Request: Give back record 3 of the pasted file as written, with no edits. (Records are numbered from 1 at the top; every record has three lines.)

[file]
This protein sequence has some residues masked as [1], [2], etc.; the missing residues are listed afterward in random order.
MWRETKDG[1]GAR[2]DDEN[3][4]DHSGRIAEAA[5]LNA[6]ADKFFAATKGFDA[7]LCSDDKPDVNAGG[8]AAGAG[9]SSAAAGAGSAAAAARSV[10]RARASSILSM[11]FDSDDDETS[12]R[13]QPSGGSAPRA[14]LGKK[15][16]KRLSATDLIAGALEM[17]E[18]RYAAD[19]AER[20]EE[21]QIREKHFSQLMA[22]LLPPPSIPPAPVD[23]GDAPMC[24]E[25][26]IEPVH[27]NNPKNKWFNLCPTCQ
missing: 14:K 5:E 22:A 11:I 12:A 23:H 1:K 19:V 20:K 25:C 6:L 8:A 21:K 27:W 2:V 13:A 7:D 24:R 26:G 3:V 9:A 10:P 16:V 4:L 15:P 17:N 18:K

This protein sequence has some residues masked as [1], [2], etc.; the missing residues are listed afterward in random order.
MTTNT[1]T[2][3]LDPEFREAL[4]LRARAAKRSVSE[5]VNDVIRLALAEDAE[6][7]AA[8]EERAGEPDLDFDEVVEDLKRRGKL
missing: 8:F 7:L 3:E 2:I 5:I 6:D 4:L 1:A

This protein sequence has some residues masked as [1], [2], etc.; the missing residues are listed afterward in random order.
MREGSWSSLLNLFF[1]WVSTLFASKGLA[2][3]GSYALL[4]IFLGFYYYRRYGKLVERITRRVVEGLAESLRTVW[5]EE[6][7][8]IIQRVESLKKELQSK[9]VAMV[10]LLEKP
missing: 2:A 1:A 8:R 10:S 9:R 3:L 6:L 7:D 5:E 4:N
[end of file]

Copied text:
This protein sequence has some residues masked as [1], [2], etc.; the missing residues are listed afterward in random order.
MREGSWSSLLNLFF[1]WVSTLFASKGLA[2][3]GSYALL[4]IFLGFYYYRRYGKLVERITRRVVEGLAESLRTVW[5]EE[6][7][8]IIQRVESLKKELQSK[9]VAMV[10]LLEKP
missing: 2:A 1:A 8:R 10:S 9:R 3:L 6:L 7:D 5:E 4:N